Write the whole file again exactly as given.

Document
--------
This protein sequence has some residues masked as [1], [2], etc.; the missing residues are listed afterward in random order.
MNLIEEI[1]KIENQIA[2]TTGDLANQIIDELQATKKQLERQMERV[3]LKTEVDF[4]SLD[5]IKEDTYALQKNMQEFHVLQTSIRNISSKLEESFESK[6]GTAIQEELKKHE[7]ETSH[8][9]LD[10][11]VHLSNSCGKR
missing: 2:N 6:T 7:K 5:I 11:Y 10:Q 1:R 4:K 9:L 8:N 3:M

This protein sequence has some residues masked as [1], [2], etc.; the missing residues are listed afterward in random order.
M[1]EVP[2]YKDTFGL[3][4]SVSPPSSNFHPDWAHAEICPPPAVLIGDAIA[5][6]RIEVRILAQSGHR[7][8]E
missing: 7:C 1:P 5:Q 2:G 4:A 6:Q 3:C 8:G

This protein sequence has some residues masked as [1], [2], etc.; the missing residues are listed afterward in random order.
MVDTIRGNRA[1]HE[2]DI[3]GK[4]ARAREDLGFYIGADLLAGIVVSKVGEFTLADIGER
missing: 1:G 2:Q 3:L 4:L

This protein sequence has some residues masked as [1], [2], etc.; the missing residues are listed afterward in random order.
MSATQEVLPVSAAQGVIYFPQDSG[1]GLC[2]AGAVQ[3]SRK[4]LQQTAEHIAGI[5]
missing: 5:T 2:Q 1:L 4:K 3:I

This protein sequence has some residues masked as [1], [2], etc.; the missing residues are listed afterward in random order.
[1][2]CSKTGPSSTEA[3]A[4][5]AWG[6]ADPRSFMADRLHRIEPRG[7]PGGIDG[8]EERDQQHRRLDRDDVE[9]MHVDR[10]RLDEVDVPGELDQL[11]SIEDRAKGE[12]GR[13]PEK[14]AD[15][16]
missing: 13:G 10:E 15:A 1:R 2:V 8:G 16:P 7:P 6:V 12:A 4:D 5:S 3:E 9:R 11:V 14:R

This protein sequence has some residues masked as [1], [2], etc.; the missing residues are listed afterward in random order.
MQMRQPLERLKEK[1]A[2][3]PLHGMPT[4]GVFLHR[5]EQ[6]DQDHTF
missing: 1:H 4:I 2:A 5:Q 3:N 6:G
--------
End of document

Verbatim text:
This protein sequence has some residues masked as [1], [2], etc.; the missing residues are listed afterward in random order.
MNLIEEI[1]KIENQIA[2]TTGDLANQIIDELQATKKQLERQMERV[3]LKTEVDF[4]SLD[5]IKEDTYALQKNMQEFHVLQTSIRNISSKLEESFESK[6]GTAIQEELKKHE[7]ETSH[8][9]LD[10][11]VHLSNSCGKR
missing: 2:N 6:T 7:K 5:I 11:Y 10:Q 1:R 4:K 9:L 8:N 3:M

This protein sequence has some residues masked as [1], [2], etc.; the missing residues are listed afterward in random order.
M[1]EVP[2]YKDTFGL[3][4]SVSPPSSNFHPDWAHAEICPPPAVLIGDAIA[5][6]RIEVRILAQSGHR[7][8]E
missing: 7:C 1:P 5:Q 2:G 4:A 6:Q 3:C 8:G

This protein sequence has some residues masked as [1], [2], etc.; the missing residues are listed afterward in random order.
MVDTIRGNRA[1]HE[2]DI[3]GK[4]ARAREDLGFYIGADLLAGIVVSKVGEFTLADIGER
missing: 1:G 2:Q 3:L 4:L

This protein sequence has some residues masked as [1], [2], etc.; the missing residues are listed afterward in random order.
MSATQEVLPVSAAQGVIYFPQDSG[1]GLC[2]AGAVQ[3]SRK[4]LQQTAEHIAGI[5]
missing: 5:T 2:Q 1:L 4:K 3:I

This protein sequence has some residues masked as [1], [2], etc.; the missing residues are listed afterward in random order.
[1][2]CSKTGPSSTEA[3]A[4][5]AWG[6]ADPRSFMADRLHRIEPRG[7]PGGIDG[8]EERDQQHRRLDRDDVE[9]MHVDR[10]RLDEVDVPGELDQL[11]SIEDRAKGE[12]GR[13]PEK[14]AD[15][16]
missing: 13:G 10:E 15:A 1:R 2:V 8:G 16:P 7:P 6:V 12:A 4:D 5:S 3:E 9:R 11:V 14:R

This protein sequence has some residues masked as [1], [2], etc.; the missing residues are listed afterward in random order.
MQMRQPLERLKEK[1]A[2][3]PLHGMPT[4]GVFLHR[5]EQ[6]DQDHTF
missing: 1:H 4:I 2:A 5:Q 3:N 6:G